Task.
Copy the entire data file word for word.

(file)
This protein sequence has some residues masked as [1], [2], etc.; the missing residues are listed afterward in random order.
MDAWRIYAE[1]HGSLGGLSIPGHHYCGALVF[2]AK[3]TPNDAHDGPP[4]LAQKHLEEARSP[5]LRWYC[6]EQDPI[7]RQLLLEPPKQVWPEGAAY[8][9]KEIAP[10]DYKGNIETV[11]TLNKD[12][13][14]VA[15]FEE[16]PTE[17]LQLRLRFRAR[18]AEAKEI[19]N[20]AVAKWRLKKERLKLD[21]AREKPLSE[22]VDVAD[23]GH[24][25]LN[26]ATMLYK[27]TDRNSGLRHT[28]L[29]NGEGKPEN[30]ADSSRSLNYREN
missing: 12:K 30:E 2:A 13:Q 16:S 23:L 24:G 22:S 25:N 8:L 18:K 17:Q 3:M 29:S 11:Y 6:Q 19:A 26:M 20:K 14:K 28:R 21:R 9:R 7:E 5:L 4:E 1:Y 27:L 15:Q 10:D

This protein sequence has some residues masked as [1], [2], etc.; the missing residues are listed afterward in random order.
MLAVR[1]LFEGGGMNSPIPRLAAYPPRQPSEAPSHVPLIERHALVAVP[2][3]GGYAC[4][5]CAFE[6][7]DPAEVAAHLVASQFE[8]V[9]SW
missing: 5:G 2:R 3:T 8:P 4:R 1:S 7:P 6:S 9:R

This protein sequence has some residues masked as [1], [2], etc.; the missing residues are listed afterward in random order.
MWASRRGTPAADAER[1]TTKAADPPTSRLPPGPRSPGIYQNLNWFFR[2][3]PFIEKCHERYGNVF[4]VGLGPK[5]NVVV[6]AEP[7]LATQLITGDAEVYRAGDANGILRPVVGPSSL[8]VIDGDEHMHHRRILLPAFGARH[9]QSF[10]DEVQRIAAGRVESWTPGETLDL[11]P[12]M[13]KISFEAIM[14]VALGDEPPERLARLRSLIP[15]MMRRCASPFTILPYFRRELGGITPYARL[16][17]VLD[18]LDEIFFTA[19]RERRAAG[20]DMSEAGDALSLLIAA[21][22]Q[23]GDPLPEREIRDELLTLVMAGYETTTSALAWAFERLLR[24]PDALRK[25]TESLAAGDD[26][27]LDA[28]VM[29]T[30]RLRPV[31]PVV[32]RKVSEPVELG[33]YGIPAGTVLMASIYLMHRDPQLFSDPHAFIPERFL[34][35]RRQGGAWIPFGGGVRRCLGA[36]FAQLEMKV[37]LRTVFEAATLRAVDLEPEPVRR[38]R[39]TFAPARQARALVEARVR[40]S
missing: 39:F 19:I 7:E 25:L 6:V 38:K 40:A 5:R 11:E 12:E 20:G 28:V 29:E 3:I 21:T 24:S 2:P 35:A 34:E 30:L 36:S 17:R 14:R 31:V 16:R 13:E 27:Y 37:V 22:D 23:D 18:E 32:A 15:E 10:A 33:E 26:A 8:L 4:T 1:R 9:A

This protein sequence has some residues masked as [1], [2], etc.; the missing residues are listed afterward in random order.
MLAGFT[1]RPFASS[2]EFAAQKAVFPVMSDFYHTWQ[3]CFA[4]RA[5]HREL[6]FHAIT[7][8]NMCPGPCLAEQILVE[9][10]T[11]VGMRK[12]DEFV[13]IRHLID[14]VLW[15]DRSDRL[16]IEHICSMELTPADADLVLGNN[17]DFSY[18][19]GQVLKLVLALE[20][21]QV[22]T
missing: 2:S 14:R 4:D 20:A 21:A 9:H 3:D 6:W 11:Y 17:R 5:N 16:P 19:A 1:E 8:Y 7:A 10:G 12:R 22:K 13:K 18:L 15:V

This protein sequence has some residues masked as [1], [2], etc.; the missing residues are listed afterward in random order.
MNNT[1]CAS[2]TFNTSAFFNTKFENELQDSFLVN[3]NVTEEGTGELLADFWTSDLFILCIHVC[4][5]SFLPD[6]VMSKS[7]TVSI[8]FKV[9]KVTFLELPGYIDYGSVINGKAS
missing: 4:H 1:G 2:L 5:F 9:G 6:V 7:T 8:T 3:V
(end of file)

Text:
This protein sequence has some residues masked as [1], [2], etc.; the missing residues are listed afterward in random order.
MDAWRIYAE[1]HGSLGGLSIPGHHYCGALVF[2]AK[3]TPNDAHDGPP[4]LAQKHLEEARSP[5]LRWYC[6]EQDPI[7]RQLLLEPPKQVWPEGAAY[8][9]KEIAP[10]DYKGNIETV[11]TLNKD[12][13][14]VA[15]FEE[16]PTE[17]LQLRLRFRAR[18]AEAKEI[19]N[20]AVAKWRLKKERLKLD[21]AREKPLSE[22]VDVAD[23]GH[24][25]LN[26]ATMLYK[27]TDRNSGLRHT[28]L[29]NGEGKPEN[30]ADSSRSLNYREN
missing: 12:K 30:E 2:A 13:Q 16:S 23:L 24:G 22:S 25:N 8:L 18:K 17:Q 3:M 29:S 11:Y 6:Q 19:A 26:M 20:K 14:K 28:R 21:R 9:R 7:E 5:L 4:E 1:Y 27:L 15:Q 10:D

This protein sequence has some residues masked as [1], [2], etc.; the missing residues are listed afterward in random order.
MLAVR[1]LFEGGGMNSPIPRLAAYPPRQPSEAPSHVPLIERHALVAVP[2][3]GGYAC[4][5]CAFE[6][7]DPAEVAAHLVASQFE[8]V[9]SW
missing: 5:G 2:R 3:T 8:P 4:R 1:S 7:P 6:S 9:R

This protein sequence has some residues masked as [1], [2], etc.; the missing residues are listed afterward in random order.
MWASRRGTPAADAER[1]TTKAADPPTSRLPPGPRSPGIYQNLNWFFR[2][3]PFIEKCHERYGNVF[4]VGLGPK[5]NVVV[6]AEP[7]LATQLITGDAEVYRAGDANGILRPVVGPSSL[8]VIDGDEHMHHRRILLPAFGARH[9]QSF[10]DEVQRIAAGRVESWTPGETLDL[11]P[12]M[13]KISFEAIM[14]VALGDEPPERLARLRSLIP[15]MMRRCASPFTILPYFRRELGGITPYARL[16][17]VLD[18]LDEIFFTA[19]RERRAAG[20]DMSEAGDALSLLIAA[21][22]Q[23]GDPLPEREIRDELLTLVMAGYETTTSALAWAFERLLR[24]PDALRK[25]TESLAAGDD[26][27]LDA[28]VM[29]T[30]RLRPV[31]PVV[32]RKVSEPVELG[33]YGIPAGTVLMASIYLMHRDPQLFSDPHAFIPERFL[34][35]RRQGGAWIPFGGGVRRCLGA[36]FAQLEMKV[37]LRTVFEAATLRAVDLEPEPVRR[38]R[39]TFAPARQARALVEARVR[40]S
missing: 39:F 19:I 7:E 25:L 6:V 38:K 40:A 5:R 11:E 12:E 20:G 28:V 29:E 3:I 21:T 24:S 2:P 35:A 34:E 30:L 36:S 17:R 14:R 31:V 16:R 13:E 27:Y 37:V 22:D 23:D 18:E 32:A 15:E 10:A 33:E 26:A 8:L 4:T 1:R 9:A

This protein sequence has some residues masked as [1], [2], etc.; the missing residues are listed afterward in random order.
MLAGFT[1]RPFASS[2]EFAAQKAVFPVMSDFYHTWQ[3]CFA[4]RA[5]HREL[6]FHAIT[7][8]NMCPGPCLAEQILVE[9][10]T[11]VGMRK[12]DEFV[13]IRHLID[14]VLW[15]DRSDRL[16]IEHICSMELTPADADLVLGNN[17]DFSY[18][19]GQVLKLVLALE[20][21]QV[22]T
missing: 2:S 14:R 4:D 20:A 21:A 9:H 3:D 6:W 11:Y 17:R 5:N 16:P 19:A 1:E 8:Y 7:A 10:G 12:R 22:K 13:K 18:L 15:V

This protein sequence has some residues masked as [1], [2], etc.; the missing residues are listed afterward in random order.
MNNT[1]CAS[2]TFNTSAFFNTKFENELQDSFLVN[3]NVTEEGTGELLADFWTSDLFILCIHVC[4][5]SFLPD[6]VMSKS[7]TVSI[8]FKV[9]KVTFLELPGYIDYGSVINGKAS
missing: 4:H 1:G 2:L 5:F 9:G 6:V 7:T 8:T 3:V